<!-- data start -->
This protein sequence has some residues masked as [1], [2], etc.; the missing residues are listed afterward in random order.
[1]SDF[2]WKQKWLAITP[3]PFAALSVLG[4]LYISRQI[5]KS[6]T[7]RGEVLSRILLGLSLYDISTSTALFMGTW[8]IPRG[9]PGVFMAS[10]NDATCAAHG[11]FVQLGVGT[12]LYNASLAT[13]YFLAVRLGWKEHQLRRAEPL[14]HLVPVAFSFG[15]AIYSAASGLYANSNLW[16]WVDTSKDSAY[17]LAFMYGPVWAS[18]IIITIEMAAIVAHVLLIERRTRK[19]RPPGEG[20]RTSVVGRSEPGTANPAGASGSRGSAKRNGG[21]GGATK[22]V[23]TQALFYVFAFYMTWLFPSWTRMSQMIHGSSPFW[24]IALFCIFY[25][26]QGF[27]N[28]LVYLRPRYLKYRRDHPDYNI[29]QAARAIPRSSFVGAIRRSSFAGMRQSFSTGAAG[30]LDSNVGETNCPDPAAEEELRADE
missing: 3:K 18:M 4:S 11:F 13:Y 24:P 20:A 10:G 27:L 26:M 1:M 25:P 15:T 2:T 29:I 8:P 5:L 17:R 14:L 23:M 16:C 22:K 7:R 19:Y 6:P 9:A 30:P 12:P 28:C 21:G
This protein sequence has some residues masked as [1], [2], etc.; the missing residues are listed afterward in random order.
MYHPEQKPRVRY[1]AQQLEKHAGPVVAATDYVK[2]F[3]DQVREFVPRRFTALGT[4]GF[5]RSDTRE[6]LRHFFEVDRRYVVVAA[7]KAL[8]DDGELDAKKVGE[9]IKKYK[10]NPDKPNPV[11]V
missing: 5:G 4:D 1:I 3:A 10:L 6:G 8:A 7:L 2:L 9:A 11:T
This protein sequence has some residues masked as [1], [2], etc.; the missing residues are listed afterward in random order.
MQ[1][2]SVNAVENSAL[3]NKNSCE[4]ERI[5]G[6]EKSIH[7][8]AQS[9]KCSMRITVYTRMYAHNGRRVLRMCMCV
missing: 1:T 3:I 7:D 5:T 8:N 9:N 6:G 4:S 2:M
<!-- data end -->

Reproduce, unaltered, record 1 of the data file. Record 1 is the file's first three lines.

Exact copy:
This protein sequence has some residues masked as [1], [2], etc.; the missing residues are listed afterward in random order.
[1]SDF[2]WKQKWLAITP[3]PFAALSVLG[4]LYISRQI[5]KS[6]T[7]RGEVLSRILLGLSLYDISTSTALFMGTW[8]IPRG[9]PGVFMAS[10]NDATCAAHG[11]FVQLGVGT[12]LYNASLAT[13]YFLAVRLGWKEHQLRRAEPL[14]HLVPVAFSFG[15]AIYSAASGLYANSNLW[16]WVDTSKDSAY[17]LAFMYGPVWAS[18]IIITIEMAAIVAHVLLIERRTRK[19]RPPGEG[20]RTSVVGRSEPGTANPAGASGSRGSAKRNGG[21]GGATK[22]V[23]TQALFYVFAFYMTWLFPSWTRMSQMIHGSSPFW[24]IALFCIFY[25][26]QGF[27]N[28]LVYLRPRYLKYRRDHPDYNI[29]QAARAIPRSSFVGAIRRSSFAGMRQSFSTGAAG[30]LDSNVGETNCPDPAAEEELRADE
missing: 3:K 18:M 4:S 11:F 13:Y 24:P 20:A 10:G 27:L 26:M 1:M 25:P 15:T 2:T 29:I 8:P 5:L 17:R 14:L 23:M 16:C 22:K 7:R 19:Y 6:P 9:A 30:P 12:P 28:C 21:G